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Examining the Details and Delete Methods

By Rick Anderson|

In this part of the tutorial, you'll examine the automatically generated Details and Delete methods.

Examining the Details and Delete Methods

Open the Movie controller and examine the Details method.

public ActionResult Details(int? id)
{
    if (id == null)
    {
        return new HttpStatusCodeResult(HttpStatusCode.BadRequest);
    }
    Movie movie = db.Movies.Find(id);
    if (movie == null)
    {
        return HttpNotFound();
    }
    return View(movie);
}

The MVC scaffolding engine that created this action method adds a comment showing a HTTP request that invokes the method. In this case it's a GET request with three URL segments, the Movies controller, the Details method and a ID value.

Code First makes it easy to search for data using the Find method. An important security feature built into the method is that the code verifies that the Find method has found a movie before the code tries to do anything with it. For example, a hacker could introduce errors into the site by changing the URL created by the links from http://localhost:xxxx/Movies/Details/1 to something like http://localhost:xxxx/Movies/Details/12345 (or some other value that doesn't represent an actual movie). If you did not check for a null movie, a null movie would result in a database error.

Examine the Delete and DeleteConfirmed methods.

// GET: /Movies/Delete/5
public ActionResult Delete(int? id)
{
    if (id == null)
    {
        return new HttpStatusCodeResult(HttpStatusCode.BadRequest);
    }
    Movie movie = db.Movies.Find(id);
    if (movie == null)
    {
        return HttpNotFound();
    }
    return View(movie);
}

// POST: /Movies/Delete/5
[HttpPost, ActionName("Delete")]
[ValidateAntiForgeryToken]
public ActionResult DeleteConfirmed(int id)
{
    Movie movie = db.Movies.Find(id);
    db.Movies.Remove(movie);
    db.SaveChanges();
    return RedirectToAction("Index");
}

Note that the HTTP Get Delete method doesn't delete the specified movie, it returns a view of the movie where you can submit (HttpPost) the deletion.. Performing a delete operation in response to a GET request (or for that matter, performing an edit operation, create operation, or any other operation that changes data) opens up a security hole. For more information about this, see Stephen Walther's blog entry ASP.NET MVC Tip #46 — Don't use Delete Links because they create Security Holes.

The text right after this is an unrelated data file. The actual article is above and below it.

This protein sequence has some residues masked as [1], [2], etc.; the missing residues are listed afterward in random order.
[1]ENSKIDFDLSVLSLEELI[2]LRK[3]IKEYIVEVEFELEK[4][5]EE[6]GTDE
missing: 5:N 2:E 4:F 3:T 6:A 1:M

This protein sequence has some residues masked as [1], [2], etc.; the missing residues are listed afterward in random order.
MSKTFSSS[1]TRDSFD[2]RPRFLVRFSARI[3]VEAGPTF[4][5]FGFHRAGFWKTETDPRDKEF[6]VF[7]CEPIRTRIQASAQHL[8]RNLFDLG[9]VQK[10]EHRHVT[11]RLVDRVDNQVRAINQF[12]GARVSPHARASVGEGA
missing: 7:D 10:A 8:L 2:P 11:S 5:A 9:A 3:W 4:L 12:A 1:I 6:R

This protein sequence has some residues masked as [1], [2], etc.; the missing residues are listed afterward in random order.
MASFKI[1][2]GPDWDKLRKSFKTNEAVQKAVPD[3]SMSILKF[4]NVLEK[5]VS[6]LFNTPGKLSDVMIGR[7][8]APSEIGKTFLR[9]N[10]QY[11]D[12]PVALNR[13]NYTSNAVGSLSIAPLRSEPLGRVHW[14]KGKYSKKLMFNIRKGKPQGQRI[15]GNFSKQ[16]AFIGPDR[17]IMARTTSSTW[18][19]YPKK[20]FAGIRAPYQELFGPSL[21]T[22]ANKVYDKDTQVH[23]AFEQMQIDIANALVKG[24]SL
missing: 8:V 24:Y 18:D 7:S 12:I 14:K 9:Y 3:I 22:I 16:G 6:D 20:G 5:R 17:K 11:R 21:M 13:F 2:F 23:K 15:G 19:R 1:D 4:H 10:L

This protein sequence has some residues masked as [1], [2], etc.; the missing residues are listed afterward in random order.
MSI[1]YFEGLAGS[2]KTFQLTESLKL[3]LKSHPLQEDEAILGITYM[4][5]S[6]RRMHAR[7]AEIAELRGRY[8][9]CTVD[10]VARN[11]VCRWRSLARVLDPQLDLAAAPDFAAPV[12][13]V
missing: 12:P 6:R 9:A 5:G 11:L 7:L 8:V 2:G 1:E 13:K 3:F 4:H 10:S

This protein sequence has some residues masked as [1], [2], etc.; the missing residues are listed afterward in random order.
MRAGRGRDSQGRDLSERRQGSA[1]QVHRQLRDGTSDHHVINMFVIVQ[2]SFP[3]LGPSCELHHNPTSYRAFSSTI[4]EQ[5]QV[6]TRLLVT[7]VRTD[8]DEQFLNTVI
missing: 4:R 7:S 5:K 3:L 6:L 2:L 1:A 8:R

The HttpPost method that deletes the data is named DeleteConfirmed to give the HTTP POST method a unique signature or name. The two method signatures are shown below:

// GET: /Movies/Delete/5
public ActionResult Delete(int? id)

//
// POST: /Movies/Delete/5
[HttpPost, ActionName("Delete")]
public ActionResult DeleteConfirmed(int id)

The common language runtime (CLR) requires overloaded methods to have a unique parameter signature (same method name but different list of parameters). However, here you need two Delete methods -- one for GET and one for POST -- that both have the same parameter signature. (They both need to accept a single integer as a parameter.)

To sort this out, you can do a couple of things. One is to give the methods different names. That's what the scaffolding mechanism did in the preceding example. However, this introduces a small problem: ASP.NET maps segments of a URL to action methods by name, and if you rename a method, routing normally wouldn't be able to find that method. The solution is what you see in the example, which is to add the ActionName("Delete") attribute to the DeleteConfirmed method. This effectively performs mapping for the routing system so that a URL that includes /Delete/ for a POST request will find the DeleteConfirmed method.

Another common way to avoid a problem with methods that have identical names and signatures is to artificially change the signature of the POST method to include an unused parameter. For example, some developers add a parameter type FormCollection that is passed to the POST method, and then simply don't use the parameter:

public ActionResult Delete(FormCollection fcNotUsed, int id = 0)
{
    Movie movie = db.Movies.Find(id);
    if (movie == null)
    {
        return HttpNotFound();
    }
    db.Movies.Remove(movie);
    db.SaveChanges();
    return RedirectToAction("Index");
}

Summary

You now have a complete ASP.NET MVC application that stores data in a local DB database. You can create, read, update, delete, and search for movies.

Next Steps

After you have built and tested a web application, the next step is to make it available to other people to use over the Internet. To do that, you have to deploy it to a web hosting provider. Microsoft offers free web hosting for up to 10 web sites in a free Windows Azure trial account. I suggest you next follow my tutorial Deploy a Secure ASP.NET MVC app with Membership, OAuth, and SQL Database to a Windows Azure Web Site. An excellent tutorial is Tom Dykstra's intermediate-level Creating an Entity Framework Data Model for an ASP.NET MVC Application. Stackoverflow and the ASP.NET MVC forums are a great places to ask questions. Follow me on twitter so you can get updates on my latest tutorials.

Feedback is welcome.

—  Rick Anderson   twitter: @RickAndMSFT
—  Scott Hanselman  twitter: @shanselman

Author Information

Rick Anderson

Rick Anderson – Rick Anderson works as a programmer writer for Microsoft, focusing on ASP.NET MVC, Windows Azure and Entity Framework. You can follow him on twitter via @RickAndMSFT.